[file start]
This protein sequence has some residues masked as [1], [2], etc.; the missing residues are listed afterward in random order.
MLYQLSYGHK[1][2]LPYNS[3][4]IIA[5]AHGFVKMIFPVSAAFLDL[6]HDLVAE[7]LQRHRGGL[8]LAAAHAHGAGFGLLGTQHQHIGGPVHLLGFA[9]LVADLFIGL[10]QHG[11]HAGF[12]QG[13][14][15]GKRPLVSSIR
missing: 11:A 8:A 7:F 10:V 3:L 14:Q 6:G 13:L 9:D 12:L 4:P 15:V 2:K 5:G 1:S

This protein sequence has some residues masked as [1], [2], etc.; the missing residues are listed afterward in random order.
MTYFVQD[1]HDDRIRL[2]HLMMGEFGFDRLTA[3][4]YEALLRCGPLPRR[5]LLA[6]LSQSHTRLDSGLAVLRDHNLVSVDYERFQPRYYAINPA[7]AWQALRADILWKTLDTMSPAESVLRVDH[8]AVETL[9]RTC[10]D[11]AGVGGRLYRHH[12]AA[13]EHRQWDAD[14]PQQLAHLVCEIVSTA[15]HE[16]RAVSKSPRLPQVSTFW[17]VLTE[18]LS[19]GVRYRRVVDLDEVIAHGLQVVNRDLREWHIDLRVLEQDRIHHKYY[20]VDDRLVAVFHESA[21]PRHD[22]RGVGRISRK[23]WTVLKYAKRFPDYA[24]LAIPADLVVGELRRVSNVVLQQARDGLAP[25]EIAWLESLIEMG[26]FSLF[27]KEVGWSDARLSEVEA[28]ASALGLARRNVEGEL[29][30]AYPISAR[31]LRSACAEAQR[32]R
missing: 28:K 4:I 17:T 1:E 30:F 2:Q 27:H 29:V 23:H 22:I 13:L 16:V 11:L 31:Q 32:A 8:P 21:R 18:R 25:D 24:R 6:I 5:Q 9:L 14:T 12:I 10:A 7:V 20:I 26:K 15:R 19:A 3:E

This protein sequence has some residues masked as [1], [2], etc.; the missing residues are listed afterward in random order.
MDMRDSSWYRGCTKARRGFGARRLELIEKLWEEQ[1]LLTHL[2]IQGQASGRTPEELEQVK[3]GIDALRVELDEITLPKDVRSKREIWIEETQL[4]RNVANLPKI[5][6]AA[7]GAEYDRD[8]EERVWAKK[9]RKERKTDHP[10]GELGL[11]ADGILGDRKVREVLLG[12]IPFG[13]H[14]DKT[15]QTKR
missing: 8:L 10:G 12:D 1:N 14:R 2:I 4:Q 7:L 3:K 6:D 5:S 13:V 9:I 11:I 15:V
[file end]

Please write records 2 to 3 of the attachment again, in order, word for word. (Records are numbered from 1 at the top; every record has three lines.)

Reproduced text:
This protein sequence has some residues masked as [1], [2], etc.; the missing residues are listed afterward in random order.
MTYFVQD[1]HDDRIRL[2]HLMMGEFGFDRLTA[3][4]YEALLRCGPLPRR[5]LLA[6]LSQSHTRLDSGLAVLRDHNLVSVDYERFQPRYYAINPA[7]AWQALRADILWKTLDTMSPAESVLRVDH[8]AVETL[9]RTC[10]D[11]AGVGGRLYRHH[12]AA[13]EHRQWDAD[14]PQQLAHLVCEIVSTA[15]HE[16]RAVSKSPRLPQVSTFW[17]VLTE[18]LS[19]GVRYRRVVDLDEVIAHGLQVVNRDLREWHIDLRVLEQDRIHHKYY[20]VDDRLVAVFHESA[21]PRHD[22]RGVGRISRK[23]WTVLKYAKRFPDYA[24]LAIPADLVVGELRRVSNVVLQQARDGLAP[25]EIAWLESLIEMG[26]FSLF[27]KEVGWSDARLSEVEA[28]ASALGLARRNVEGEL[29][30]AYPISAR[31]LRSACAEAQR[32]R
missing: 28:K 4:I 17:T 1:E 30:F 2:Q 27:H 29:V 23:H 22:I 13:L 16:V 11:L 31:Q 32:A 8:P 21:R 18:R 25:D 24:R 6:I 5:Q 9:L 14:T 12:I 10:A 7:V 20:I 26:K 15:R 19:A 3:E

This protein sequence has some residues masked as [1], [2], etc.; the missing residues are listed afterward in random order.
MDMRDSSWYRGCTKARRGFGARRLELIEKLWEEQ[1]LLTHL[2]IQGQASGRTPEELEQVK[3]GIDALRVELDEITLPKDVRSKREIWIEETQL[4]RNVANLPKI[5][6]AA[7]GAEYDRD[8]EERVWAKK[9]RKERKTDHP[10]GELGL[11]ADGILGDRKVREVLLG[12]IPFG[13]H[14]DKT[15]QTKR
missing: 8:L 10:G 12:D 1:N 14:R 2:I 4:Q 7:L 3:K 6:D 5:S 13:V 9:I 11:I 15:V